Lowest Bidders Don’t Have To Be Losers
After reading this issue of MHM, you’ll be impressed with how well some public-sector entities are investing our tax dollars in material handling technology. But as I read some of the news reports that cross my desk and computer screen lately, taxpayers might have reason for concern about government spending on information systems — at least at the local level.
According to a recent Computerworld story, Los Angeles city government has been struggling with the implemetation of an enterprise resource planning (ERP) program because employees are populating its fields with bad data. The article cites inadequate end-user training and poor help desk support, resulting in billing problems, late payments to suppliers and inventory shortages. In one case, warehouse workers in the General Services Department priced police citation books at $1,649 apiece when they entered the inventory data into the new system. They should have keyed in $16.49.
Would better training have made a difference? Would a help desk have helped?
“Public-sector ERP projects can be problematic because government agencies often are working on tight budgets and have to accept the lowest bids on system implementation contracts,” Computerworld quoted Joshua Greenbaum, an analyst at Enterprise Applications Consulting, Daly City, California.
Imagine! Having to work under a tight budget and then degrading themselves to deal with low-bid vendors. The shame.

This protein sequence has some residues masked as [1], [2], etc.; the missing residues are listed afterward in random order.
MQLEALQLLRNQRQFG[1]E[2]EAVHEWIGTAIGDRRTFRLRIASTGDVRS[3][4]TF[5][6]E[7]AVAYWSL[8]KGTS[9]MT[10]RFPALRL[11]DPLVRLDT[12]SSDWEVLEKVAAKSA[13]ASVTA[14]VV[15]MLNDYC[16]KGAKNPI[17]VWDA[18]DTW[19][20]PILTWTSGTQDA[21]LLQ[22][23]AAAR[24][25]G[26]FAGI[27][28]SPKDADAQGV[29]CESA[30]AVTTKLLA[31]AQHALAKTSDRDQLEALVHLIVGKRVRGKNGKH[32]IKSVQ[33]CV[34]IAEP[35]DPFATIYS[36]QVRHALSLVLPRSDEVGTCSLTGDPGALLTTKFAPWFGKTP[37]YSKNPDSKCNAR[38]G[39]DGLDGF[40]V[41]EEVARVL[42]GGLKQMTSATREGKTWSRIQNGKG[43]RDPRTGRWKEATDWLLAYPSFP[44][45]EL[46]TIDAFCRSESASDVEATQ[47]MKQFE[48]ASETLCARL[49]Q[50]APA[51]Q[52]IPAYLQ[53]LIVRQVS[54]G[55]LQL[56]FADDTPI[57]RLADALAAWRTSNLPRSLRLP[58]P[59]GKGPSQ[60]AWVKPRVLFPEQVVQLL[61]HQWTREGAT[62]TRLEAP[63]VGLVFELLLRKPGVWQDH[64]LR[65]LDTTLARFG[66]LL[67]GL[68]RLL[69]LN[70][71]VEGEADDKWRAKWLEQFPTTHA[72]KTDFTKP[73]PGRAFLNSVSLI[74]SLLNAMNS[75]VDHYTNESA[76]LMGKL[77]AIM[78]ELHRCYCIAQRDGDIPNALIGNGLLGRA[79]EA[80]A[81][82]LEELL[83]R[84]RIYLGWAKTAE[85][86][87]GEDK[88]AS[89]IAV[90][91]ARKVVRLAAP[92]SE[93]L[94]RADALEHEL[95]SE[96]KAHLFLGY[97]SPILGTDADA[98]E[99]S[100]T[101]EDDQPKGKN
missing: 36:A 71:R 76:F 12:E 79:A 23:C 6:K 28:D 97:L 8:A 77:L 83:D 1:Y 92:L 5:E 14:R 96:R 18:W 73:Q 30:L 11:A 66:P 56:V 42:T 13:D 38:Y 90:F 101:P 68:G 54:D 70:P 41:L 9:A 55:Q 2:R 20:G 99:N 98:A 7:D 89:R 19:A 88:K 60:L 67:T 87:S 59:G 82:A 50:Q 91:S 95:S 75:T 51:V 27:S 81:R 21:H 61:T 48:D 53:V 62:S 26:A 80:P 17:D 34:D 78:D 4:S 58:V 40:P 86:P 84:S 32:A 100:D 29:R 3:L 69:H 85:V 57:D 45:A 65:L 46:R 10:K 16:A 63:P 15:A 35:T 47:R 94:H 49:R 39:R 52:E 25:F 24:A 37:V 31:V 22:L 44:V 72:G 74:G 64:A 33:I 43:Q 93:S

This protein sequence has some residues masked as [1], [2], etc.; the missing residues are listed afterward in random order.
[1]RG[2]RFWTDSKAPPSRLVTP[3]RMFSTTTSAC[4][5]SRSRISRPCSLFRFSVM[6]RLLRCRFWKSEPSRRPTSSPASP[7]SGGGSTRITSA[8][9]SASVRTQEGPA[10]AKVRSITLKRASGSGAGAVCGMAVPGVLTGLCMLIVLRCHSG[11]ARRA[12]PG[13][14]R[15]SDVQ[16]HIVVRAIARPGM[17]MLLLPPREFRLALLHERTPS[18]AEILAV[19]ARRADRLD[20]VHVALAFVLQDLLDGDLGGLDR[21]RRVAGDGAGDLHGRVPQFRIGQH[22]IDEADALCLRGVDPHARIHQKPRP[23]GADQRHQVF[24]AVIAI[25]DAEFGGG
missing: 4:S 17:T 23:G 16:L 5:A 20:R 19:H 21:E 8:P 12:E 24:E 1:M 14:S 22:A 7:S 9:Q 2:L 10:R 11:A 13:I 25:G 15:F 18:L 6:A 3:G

Welcome to the real world. Private industry has been working under these conditions for years, and there are plenty of successful material handling logistics projects around to prove that a little discipline goes a long way in linking plant and warehouse information flows to the enterprise. Maybe the U.S. Department of Commerce should partner with information system vendors to show local governments how an industrial information infrastructure should run.
Ridiculous? The DOC is already involved in such an effort, only its focus is on “the office of the future.” The National Institute of Standards and Technology (NIST) calls its baby the Smart Space Laboratory. It’s a simulated work environment where software and hardware are blended “to give people unprecedented levels of access to computers,” according to the NIST newsletter, TechBeat. The Smart Space Laboratory is working on pervasive computing, defined as the convergence of computers, wireless devices and sensors that “see” and “hear.” The Internet provides the communications channel.
The technology involved includes voice recognition as applied to automatic transcriptions, voice pattern identification and data security systems. This technology may be new to the office, but some of it has been used in the warehouse for years in picking applications.
Government-funded researchers should stop using binoculars to look into the distance for high-tech solutions and start sharing the microscopes that private-sector logisticians have been using to improve their material and data flows.
The Office of the Future would become a reality a lot sooner if it were connected to today’s state-of-the-art factory or distribution center. The researchers might even learn a few things about succeeding on a tight budget and working with the lowest bidders.
John Q. Taxpayer will buy that.